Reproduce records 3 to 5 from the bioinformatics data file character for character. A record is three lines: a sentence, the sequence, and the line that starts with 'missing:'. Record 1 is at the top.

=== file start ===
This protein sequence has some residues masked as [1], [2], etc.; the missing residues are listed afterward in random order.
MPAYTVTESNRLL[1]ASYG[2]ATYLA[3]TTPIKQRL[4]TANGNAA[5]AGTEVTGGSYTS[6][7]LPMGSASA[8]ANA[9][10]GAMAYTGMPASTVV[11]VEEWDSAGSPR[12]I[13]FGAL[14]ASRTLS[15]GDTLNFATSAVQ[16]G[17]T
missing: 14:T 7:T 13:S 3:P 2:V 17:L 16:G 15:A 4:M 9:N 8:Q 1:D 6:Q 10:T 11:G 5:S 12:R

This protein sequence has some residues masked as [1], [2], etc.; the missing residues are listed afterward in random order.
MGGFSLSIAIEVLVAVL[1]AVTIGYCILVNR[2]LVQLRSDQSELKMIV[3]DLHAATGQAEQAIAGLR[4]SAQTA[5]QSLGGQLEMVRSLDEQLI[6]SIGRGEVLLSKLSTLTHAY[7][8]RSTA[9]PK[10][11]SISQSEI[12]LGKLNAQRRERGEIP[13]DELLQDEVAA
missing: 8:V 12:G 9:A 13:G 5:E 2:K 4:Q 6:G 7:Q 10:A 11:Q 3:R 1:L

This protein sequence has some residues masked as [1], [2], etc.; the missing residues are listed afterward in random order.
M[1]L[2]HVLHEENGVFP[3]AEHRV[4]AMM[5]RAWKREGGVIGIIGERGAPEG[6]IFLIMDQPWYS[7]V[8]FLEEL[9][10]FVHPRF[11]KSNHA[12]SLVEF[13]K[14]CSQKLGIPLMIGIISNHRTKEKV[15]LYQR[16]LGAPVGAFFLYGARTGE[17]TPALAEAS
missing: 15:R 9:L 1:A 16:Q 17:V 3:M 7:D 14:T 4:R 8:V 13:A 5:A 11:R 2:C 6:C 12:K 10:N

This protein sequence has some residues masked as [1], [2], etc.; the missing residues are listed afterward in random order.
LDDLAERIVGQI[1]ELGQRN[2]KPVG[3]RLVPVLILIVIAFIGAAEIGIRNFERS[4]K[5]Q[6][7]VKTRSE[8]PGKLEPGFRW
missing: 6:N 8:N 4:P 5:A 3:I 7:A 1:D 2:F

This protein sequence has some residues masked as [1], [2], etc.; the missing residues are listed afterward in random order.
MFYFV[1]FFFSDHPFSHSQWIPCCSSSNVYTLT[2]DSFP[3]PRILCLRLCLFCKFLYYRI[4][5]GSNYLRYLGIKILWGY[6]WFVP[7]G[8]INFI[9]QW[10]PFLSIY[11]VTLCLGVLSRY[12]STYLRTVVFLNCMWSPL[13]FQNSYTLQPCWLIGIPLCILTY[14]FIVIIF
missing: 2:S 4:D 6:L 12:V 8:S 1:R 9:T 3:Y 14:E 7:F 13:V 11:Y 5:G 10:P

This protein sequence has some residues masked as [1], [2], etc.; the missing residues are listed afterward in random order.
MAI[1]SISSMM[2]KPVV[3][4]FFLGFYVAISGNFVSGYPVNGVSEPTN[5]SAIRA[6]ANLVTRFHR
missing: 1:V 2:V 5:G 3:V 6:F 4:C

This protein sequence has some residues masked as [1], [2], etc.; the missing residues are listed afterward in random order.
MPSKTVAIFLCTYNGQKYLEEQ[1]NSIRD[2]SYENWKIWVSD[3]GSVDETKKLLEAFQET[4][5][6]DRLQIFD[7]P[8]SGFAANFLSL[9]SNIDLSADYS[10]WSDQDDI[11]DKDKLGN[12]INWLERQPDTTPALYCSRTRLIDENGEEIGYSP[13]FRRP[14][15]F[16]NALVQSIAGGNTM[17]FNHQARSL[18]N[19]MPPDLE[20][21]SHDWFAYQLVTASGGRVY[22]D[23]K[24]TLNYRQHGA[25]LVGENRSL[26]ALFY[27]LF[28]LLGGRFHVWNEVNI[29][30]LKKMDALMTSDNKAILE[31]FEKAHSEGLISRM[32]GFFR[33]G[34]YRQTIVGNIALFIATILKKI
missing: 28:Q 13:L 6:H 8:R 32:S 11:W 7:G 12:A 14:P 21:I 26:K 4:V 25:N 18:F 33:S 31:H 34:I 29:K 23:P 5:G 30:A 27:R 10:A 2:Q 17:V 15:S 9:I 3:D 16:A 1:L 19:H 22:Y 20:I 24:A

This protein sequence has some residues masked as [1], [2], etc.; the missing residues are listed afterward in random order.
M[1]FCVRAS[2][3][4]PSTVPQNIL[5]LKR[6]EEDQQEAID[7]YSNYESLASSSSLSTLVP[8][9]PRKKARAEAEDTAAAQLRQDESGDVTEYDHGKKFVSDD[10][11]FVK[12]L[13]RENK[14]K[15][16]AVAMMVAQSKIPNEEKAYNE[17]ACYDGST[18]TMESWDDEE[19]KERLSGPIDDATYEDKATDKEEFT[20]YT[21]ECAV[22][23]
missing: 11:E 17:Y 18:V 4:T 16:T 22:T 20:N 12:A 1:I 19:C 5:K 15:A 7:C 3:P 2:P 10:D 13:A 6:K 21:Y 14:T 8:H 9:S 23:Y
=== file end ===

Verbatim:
This protein sequence has some residues masked as [1], [2], etc.; the missing residues are listed afterward in random order.
M[1]L[2]HVLHEENGVFP[3]AEHRV[4]AMM[5]RAWKREGGVIGIIGERGAPEG[6]IFLIMDQPWYS[7]V[8]FLEEL[9][10]FVHPRF[11]KSNHA[12]SLVEF[13]K[14]CSQKLGIPLMIGIISNHRTKEKV[15]LYQR[16]LGAPVGAFFLYGARTGE[17]TPALAEAS
missing: 15:R 9:L 1:A 16:Q 17:V 3:M 7:D 14:T 4:R 8:V 13:A 5:A 11:R 2:C 6:C 12:K 10:N

This protein sequence has some residues masked as [1], [2], etc.; the missing residues are listed afterward in random order.
LDDLAERIVGQI[1]ELGQRN[2]KPVG[3]RLVPVLILIVIAFIGAAEIGIRNFERS[4]K[5]Q[6][7]VKTRSE[8]PGKLEPGFRW
missing: 6:N 8:N 4:P 5:A 3:I 7:A 1:D 2:F

This protein sequence has some residues masked as [1], [2], etc.; the missing residues are listed afterward in random order.
MFYFV[1]FFFSDHPFSHSQWIPCCSSSNVYTLT[2]DSFP[3]PRILCLRLCLFCKFLYYRI[4][5]GSNYLRYLGIKILWGY[6]WFVP[7]G[8]INFI[9]QW[10]PFLSIY[11]VTLCLGVLSRY[12]STYLRTVVFLNCMWSPL[13]FQNSYTLQPCWLIGIPLCILTY[14]FIVIIF
missing: 2:S 4:D 6:L 12:V 8:S 1:R 9:T 3:Y 14:E 7:F 13:V 11:Y 5:G 10:P